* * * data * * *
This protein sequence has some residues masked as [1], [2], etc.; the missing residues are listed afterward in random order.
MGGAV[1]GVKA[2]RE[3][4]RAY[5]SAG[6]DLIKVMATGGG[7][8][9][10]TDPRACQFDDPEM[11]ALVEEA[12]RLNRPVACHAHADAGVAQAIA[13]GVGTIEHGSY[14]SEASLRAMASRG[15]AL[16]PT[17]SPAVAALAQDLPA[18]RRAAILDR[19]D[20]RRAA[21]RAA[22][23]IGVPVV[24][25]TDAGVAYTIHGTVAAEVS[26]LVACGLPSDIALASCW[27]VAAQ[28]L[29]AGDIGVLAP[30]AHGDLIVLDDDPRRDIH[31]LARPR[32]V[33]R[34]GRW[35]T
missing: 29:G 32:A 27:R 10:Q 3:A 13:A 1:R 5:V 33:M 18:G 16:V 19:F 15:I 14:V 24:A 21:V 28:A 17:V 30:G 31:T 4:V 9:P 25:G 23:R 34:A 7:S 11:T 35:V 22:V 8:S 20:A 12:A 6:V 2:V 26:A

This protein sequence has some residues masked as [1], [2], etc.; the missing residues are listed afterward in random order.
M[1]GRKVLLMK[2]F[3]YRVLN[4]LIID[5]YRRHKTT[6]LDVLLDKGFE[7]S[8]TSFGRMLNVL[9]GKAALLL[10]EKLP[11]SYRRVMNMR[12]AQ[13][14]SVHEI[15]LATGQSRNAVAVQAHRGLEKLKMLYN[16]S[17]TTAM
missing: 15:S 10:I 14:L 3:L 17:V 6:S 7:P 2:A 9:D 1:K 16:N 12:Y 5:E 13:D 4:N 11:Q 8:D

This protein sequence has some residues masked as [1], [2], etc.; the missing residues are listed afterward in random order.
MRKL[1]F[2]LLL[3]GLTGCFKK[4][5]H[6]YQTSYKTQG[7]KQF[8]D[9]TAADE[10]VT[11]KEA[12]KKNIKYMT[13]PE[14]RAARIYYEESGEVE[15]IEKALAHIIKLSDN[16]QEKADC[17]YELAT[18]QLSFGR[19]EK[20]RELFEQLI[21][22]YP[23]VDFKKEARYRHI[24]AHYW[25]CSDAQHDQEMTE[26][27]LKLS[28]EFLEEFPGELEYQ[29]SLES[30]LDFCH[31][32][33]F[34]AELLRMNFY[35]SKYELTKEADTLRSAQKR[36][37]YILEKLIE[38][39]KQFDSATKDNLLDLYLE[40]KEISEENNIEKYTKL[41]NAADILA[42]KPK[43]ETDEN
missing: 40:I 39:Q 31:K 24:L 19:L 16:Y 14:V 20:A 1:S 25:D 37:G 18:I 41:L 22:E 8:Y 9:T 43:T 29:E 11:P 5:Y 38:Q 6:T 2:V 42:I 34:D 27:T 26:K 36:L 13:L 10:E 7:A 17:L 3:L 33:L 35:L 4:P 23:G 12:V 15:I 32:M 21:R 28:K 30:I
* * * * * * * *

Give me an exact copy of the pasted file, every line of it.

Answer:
This protein sequence has some residues masked as [1], [2], etc.; the missing residues are listed afterward in random order.
MGGAV[1]GVKA[2]RE[3][4]RAY[5]SAG[6]DLIKVMATGGG[7][8][9][10]TDPRACQFDDPEM[11]ALVEEA[12]RLNRPVACHAHADAGVAQAIA[13]GVGTIEHGSY[14]SEASLRAMASRG[15]AL[16]PT[17]SPAVAALAQDLPA[18]RRAAILDR[19]D[20]RRAA[21]RAA[22][23]IGVPVV[24][25]TDAGVAYTIHGTVAAEVS[26]LVACGLPSDIALASCW[27]VAAQ[28]L[29]AGDIGVLAP[30]AHGDLIVLDDDPRRDIH[31]LARPR[32]V[33]R[34]GRW[35]T
missing: 29:G 32:A 27:R 10:Q 3:A 13:A 1:R 5:V 33:M 18:G 16:V 19:F 15:I 14:V 24:A 21:V 28:A 17:V 30:G 31:T 4:V 9:P 25:G 23:R 34:A 7:S 11:T 35:V 22:V 8:S 20:A 12:A 6:V 2:V 26:A

This protein sequence has some residues masked as [1], [2], etc.; the missing residues are listed afterward in random order.
M[1]GRKVLLMK[2]F[3]YRVLN[4]LIID[5]YRRHKTT[6]LDVLLDKGFE[7]S[8]TSFGRMLNVL[9]GKAALLL[10]EKLP[11]SYRRVMNMR[12]AQ[13][14]SVHEI[15]LATGQSRNAVAVQAHRGLEKLKMLYN[16]S[17]TTAM
missing: 15:S 10:I 14:L 3:L 17:V 6:S 7:P 2:A 9:D 1:K 16:N 12:Y 5:E 13:D 4:N 11:Q 8:D

This protein sequence has some residues masked as [1], [2], etc.; the missing residues are listed afterward in random order.
MRKL[1]F[2]LLL[3]GLTGCFKK[4][5]H[6]YQTSYKTQG[7]KQF[8]D[9]TAADE[10]VT[11]KEA[12]KKNIKYMT[13]PE[14]RAARIYYEESGEVE[15]IEKALAHIIKLSDN[16]QEKADC[17]YELAT[18]QLSFGR[19]EK[20]RELFEQLI[21][22]YP[23]VDFKKEARYRHI[24]AHYW[25]CSDAQHDQEMTE[26][27]LKLS[28]EFLEEFPGELEYQ[29]SLES[30]LDFCH[31][32][33]F[34]AELLRMNFY[35]SKYELTKEADTLRSAQKR[36][37]YILEKLIE[38][39]KQFDSATKDNLLDLYLE[40]KEISEENNIEKYTKL[41]NAADILA[42]KPK[43]ETDEN
missing: 40:I 39:Q 31:K 24:L 19:L 16:Y 14:V 20:A 1:S 25:D 37:G 18:I 41:L 22:E 8:Y 9:T 43:T 29:E 11:P 5:Y 38:Q 6:T 2:V 42:I 34:D 27:T 26:K 36:L 13:L 10:E 7:A 17:L 3:L 33:L 35:L 4:P 23:G 12:V 15:I 32:M 21:R 28:K 30:I